April 23, 2018
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As Medicare looks to penalize hospitals for readmissions, some Maine hospitals could be in trouble

By Lindsay Tice, Sun Journal

LEWISTON — Medicare patients discharged from most area hospitals were slightly more likely than others in Maine or across the nation to end up back in the hospital within 30 days, according to a new report.

The one local hospital below the state and national average: St. Mary’s Regional Medical Center in Lewiston. Ironically, it was penalized recently by the federal government for having a separate readmission rate that was too high.

The Robert Wood Johnson Foundation on Monday released a report looking at the readmission rates for Medicare patients who were admitted for medical care or surgery in 2010, the latest year data was publicly available. Nationally, it found 15.9 percent of medical patients and 12.4 percent of surgery patients were readmitted to the hospital within a month — percentages that it said changed little since 2008.

In Maine in 2010, 14.9 percent of medical patients ended up back in the hospital.

At Rumford Hospital it was 18.6 percent. At Central Maine Medical Center in Lewiston it was 17.2 percent. At Franklin Memorial Hospital in Farmington it was 16.1 percent.

In Maine, about 11.9 percent of surgical patients ended up back in the hospital. At CMMC it was 15.3 percent.

Of those listed in the tri-county region, only St. Mary’s was below the state and national average. There 13.4 percent of medical patients and 10 percent of surgical patients were readmitted.

The report also looked at readmission rates for three common illnesses and conditions, but area hospitals had too few of those patients in 2010 for it to calculate a rate, a foundation spokeswoman said. The report also does not list hospitals that have too few patients who meet the criteria for medical care and surgical readmission, which is why only St. Mary’s and CMMC are listed for surgical readmission rates.

Hospitals, government agencies and insurance companies have focused on readmission rates in recent years as concern has grown over patient care and cost. Nearly 2 million Medicare beneficiaries alone are readmitted within 30 days, costing $17.5 billion, according to the federal government.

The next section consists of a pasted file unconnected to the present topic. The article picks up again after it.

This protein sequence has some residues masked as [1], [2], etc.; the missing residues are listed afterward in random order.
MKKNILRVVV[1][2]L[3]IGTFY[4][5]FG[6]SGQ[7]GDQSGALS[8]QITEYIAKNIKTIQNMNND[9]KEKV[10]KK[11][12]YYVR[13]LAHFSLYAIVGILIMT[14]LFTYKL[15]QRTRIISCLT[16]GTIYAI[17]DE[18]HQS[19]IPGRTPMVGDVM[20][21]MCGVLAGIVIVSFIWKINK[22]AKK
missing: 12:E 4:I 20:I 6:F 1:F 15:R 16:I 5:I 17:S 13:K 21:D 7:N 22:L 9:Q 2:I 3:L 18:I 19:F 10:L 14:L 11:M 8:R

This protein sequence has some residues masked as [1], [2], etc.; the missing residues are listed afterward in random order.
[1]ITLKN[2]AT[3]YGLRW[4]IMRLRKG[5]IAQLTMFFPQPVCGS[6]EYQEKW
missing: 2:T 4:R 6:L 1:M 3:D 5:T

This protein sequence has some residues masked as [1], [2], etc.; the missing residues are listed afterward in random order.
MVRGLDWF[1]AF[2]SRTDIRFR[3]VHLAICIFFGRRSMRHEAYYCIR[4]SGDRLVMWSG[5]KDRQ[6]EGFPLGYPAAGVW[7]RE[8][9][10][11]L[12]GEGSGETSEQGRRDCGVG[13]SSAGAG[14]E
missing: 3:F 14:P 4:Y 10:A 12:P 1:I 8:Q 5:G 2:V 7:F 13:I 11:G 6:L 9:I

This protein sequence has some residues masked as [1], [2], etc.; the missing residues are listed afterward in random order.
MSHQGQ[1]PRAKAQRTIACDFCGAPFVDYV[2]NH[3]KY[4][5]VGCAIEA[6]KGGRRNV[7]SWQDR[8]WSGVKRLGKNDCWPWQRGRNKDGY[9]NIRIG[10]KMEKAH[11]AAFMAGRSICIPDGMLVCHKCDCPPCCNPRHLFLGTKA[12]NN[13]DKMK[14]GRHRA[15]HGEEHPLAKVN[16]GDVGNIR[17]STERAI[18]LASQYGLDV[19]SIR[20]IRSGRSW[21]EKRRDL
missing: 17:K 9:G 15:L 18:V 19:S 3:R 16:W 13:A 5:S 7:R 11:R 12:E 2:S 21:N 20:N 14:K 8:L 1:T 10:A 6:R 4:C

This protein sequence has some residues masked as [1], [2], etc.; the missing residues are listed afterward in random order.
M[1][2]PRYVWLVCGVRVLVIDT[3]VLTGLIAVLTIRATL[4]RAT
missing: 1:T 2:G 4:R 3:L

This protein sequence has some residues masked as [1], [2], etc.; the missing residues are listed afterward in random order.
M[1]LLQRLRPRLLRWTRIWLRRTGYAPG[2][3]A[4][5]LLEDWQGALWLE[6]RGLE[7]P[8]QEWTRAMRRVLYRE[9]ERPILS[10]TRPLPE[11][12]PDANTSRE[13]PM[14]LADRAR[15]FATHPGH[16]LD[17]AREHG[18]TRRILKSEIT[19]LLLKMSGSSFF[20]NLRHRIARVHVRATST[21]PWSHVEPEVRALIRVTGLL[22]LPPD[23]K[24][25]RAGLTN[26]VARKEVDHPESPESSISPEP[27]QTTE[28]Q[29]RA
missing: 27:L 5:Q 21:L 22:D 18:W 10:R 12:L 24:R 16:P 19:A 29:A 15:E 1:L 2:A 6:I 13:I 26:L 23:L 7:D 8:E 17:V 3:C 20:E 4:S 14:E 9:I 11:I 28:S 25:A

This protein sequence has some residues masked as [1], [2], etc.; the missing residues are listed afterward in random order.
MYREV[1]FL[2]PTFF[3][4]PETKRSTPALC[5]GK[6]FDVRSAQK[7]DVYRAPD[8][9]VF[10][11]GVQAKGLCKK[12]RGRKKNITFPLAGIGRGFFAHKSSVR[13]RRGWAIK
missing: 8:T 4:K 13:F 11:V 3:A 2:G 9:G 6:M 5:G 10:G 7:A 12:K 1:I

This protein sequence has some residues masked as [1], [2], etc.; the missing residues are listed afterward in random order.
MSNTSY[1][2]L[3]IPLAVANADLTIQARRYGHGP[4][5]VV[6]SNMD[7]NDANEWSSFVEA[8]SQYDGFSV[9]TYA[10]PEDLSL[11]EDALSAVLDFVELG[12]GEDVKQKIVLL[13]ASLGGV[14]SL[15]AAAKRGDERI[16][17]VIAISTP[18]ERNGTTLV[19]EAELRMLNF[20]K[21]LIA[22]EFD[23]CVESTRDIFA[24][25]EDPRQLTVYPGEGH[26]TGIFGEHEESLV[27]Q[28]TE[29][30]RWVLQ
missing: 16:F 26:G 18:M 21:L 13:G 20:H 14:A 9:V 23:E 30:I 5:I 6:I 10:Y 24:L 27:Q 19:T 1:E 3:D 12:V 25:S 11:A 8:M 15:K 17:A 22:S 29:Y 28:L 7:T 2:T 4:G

Last year, Medicare began penalizing hospitals that had too-high readmission rates for Medicare patients with heart failure, heart attack or pneumonia between 2008 and 2011. Franklin Memorial and St. Mary’s were penalized because they each missed the benchmark for one of those categories.

Patient advocates say readmitted patients too often didn’t get the right care the first time, had problems with aftercare instructions, didn’t have proper follow-up care or were discharged too soon. Hospitals say they’re working to change all that.

In recent years, St. Mary’s and CMMC have worked to make sure patients have follow-up care, whether that’s in an aftercare facility or with their family doctor. Both pay close attention to readmission data.

Franklin Memorial evaluated its readmission data and found that more than half happened within 10 days of a patient leaving the hospital. It’s worked to ensure patients understand their medication needs and get a follow-up care, including a call within 48 hours to see how they’re doing. When a patient is readmitted within 10 days now, someone looks into the case to learn what happened and what can be done to prevent such a readmission in the future. Hospital leaders also have daily access to updated readmission numbers so they can keep tabs on how the hospital is faring.

It has helped. A spokesman for Franklin Memorial said readmission for Medicare patients with heart failure, heart attack or pneumonia was in the single digits in 2012, while the national average was closer to 20 percent.

“We’re making some real headway,” said Gerald Cayer, executive vice president of the Franklin Community Health Network, which runs Farmington’s Franklin Memorial Hospital. “So we’re feeling very positive about the path forward.”

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